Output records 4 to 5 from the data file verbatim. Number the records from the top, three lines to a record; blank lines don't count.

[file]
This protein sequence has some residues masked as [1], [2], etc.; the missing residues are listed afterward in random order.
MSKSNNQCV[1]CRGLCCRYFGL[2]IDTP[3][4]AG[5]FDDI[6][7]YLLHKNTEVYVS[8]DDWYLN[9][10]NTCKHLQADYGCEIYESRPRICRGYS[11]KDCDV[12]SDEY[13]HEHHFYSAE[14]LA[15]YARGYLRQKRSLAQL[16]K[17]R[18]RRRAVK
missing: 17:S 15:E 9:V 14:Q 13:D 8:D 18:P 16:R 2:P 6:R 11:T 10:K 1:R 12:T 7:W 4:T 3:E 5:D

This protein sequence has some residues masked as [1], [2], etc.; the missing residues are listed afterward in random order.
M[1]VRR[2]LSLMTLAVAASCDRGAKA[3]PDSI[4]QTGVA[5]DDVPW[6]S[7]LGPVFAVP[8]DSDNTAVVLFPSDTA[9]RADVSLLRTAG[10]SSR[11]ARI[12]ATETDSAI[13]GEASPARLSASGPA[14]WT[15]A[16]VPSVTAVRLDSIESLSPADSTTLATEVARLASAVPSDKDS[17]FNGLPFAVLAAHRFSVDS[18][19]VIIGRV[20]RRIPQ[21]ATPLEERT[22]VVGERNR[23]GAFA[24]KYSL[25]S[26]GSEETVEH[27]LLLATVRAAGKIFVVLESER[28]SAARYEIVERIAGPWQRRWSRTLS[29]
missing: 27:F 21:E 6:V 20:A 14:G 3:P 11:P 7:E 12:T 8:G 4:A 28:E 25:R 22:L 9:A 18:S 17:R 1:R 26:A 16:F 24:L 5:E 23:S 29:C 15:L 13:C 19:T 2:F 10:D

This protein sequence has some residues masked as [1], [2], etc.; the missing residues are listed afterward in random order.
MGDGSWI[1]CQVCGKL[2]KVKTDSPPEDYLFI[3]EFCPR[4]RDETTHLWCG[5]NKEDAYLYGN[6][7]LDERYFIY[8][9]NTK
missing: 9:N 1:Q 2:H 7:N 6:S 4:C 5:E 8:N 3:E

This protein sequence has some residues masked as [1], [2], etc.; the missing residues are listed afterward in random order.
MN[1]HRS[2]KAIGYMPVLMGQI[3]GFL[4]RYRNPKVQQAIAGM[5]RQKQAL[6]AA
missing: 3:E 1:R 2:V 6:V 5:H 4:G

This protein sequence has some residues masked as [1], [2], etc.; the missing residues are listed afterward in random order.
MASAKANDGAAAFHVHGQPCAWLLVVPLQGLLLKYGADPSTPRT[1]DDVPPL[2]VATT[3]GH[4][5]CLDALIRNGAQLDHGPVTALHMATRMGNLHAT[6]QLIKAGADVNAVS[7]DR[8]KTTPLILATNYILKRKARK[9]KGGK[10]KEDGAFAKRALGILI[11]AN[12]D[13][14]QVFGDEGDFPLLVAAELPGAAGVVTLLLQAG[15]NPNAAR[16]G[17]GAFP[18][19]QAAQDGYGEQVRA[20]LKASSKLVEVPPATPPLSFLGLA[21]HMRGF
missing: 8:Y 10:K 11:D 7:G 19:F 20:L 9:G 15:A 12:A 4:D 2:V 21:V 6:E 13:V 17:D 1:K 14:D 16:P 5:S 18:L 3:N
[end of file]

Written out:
This protein sequence has some residues masked as [1], [2], etc.; the missing residues are listed afterward in random order.
MN[1]HRS[2]KAIGYMPVLMGQI[3]GFL[4]RYRNPKVQQAIAGM[5]RQKQAL[6]AA
missing: 3:E 1:R 2:V 6:V 5:H 4:G

This protein sequence has some residues masked as [1], [2], etc.; the missing residues are listed afterward in random order.
MASAKANDGAAAFHVHGQPCAWLLVVPLQGLLLKYGADPSTPRT[1]DDVPPL[2]VATT[3]GH[4][5]CLDALIRNGAQLDHGPVTALHMATRMGNLHAT[6]QLIKAGADVNAVS[7]DR[8]KTTPLILATNYILKRKARK[9]KGGK[10]KEDGAFAKRALGILI[11]AN[12]D[13][14]QVFGDEGDFPLLVAAELPGAAGVVTLLLQAG[15]NPNAAR[16]G[17]GAFP[18][19]QAAQDGYGEQVRA[20]LKASSKLVEVPPATPPLSFLGLA[21]HMRGF
missing: 8:Y 10:K 11:D 7:G 19:F 20:L 9:G 15:A 12:A 4:D 2:V 21:V 6:E 13:V 17:D 1:K 14:D 16:P 5:S 18:L 3:N